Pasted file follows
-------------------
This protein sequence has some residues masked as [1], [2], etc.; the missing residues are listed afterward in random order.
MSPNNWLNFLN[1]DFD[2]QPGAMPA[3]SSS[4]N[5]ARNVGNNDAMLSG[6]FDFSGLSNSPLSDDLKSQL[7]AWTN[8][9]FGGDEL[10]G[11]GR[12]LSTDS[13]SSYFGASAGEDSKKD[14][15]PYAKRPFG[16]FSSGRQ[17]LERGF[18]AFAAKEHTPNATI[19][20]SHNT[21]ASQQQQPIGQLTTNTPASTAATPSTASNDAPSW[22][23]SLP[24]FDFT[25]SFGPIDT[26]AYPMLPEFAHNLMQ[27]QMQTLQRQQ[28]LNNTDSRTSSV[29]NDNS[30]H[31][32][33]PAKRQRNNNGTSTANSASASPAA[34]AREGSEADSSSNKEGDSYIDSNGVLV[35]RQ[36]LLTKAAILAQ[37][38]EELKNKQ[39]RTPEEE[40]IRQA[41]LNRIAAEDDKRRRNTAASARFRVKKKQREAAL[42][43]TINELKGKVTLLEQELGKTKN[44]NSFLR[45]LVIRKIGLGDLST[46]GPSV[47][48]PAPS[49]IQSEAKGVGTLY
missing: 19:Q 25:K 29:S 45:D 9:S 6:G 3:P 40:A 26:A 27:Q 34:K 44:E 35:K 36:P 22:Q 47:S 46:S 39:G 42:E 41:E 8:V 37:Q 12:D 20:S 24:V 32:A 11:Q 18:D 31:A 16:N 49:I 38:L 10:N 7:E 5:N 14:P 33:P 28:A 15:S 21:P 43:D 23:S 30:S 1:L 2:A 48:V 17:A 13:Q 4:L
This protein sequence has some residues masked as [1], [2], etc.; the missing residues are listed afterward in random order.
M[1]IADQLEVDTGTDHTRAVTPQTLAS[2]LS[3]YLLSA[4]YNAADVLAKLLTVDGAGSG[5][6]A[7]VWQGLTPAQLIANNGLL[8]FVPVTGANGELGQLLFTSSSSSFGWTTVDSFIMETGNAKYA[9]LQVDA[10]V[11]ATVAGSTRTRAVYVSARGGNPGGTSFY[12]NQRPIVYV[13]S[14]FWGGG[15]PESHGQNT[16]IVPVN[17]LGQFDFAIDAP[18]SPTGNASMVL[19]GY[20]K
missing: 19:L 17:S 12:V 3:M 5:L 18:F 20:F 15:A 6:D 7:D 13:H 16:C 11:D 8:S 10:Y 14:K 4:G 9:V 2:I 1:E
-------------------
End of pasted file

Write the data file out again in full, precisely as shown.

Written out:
This protein sequence has some residues masked as [1], [2], etc.; the missing residues are listed afterward in random order.
MSPNNWLNFLN[1]DFD[2]QPGAMPA[3]SSS[4]N[5]ARNVGNNDAMLSG[6]FDFSGLSNSPLSDDLKSQL[7]AWTN[8][9]FGGDEL[10]G[11]GR[12]LSTDS[13]SSYFGASAGEDSKKD[14][15]PYAKRPFG[16]FSSGRQ[17]LERGF[18]AFAAKEHTPNATI[19][20]SHNT[21]ASQQQQPIGQLTTNTPASTAATPSTASNDAPSW[22][23]SLP[24]FDFT[25]SFGPIDT[26]AYPMLPEFAHNLMQ[27]QMQTLQRQQ[28]LNNTDSRTSSV[29]NDNS[30]H[31][32][33]PAKRQRNNNGTSTANSASASPAA[34]AREGSEADSSSNKEGDSYIDSNGVLV[35]RQ[36]LLTKAAILAQ[37][38]EELKNKQ[39]RTPEEE[40]IRQA[41]LNRIAAEDDKRRRNTAASARFRVKKKQREAAL[42][43]TINELKGKVTLLEQELGKTKN[44]NSFLR[45]LVIRKIGLGDLST[46]GPSV[47][48]PAPS[49]IQSEAKGVGTLY
missing: 19:Q 25:K 29:S 45:D 9:S 6:G 3:P 40:A 26:A 27:Q 34:K 44:E 35:K 36:P 22:Q 47:S 46:S 39:G 42:E 41:E 8:V 37:Q 12:D 20:S 24:V 32:A 11:Q 18:D 31:A 16:N 49:I 38:L 10:N 7:E 5:N 14:P 33:P 28:A 15:S 21:P 43:D 23:S 30:S 1:L 2:A 48:V 17:A 13:Q 4:L
This protein sequence has some residues masked as [1], [2], etc.; the missing residues are listed afterward in random order.
M[1]IADQLEVDTGTDHTRAVTPQTLAS[2]LS[3]YLLSA[4]YNAADVLAKLLTVDGAGSG[5][6]A[7]VWQGLTPAQLIANNGLL[8]FVPVTGANGELGQLLFTSSSSSFGWTTVDSFIMETGNAKYA[9]LQVDA[10]V[11]ATVAGSTRTRAVYVSARGGNPGGTSFY[12]NQRPIVYV[13]S[14]FWGGG[15]PESHGQNT[16]IVPVN[17]LGQFDFAIDAP[18]SPTGNASMVL[19]GY[20]K
missing: 19:L 17:S 12:V 3:M 5:L 18:F 20:F 15:A 6:D 7:D 13:H 16:C 11:D 8:S 10:Y 14:K 4:G 9:V 2:I 1:E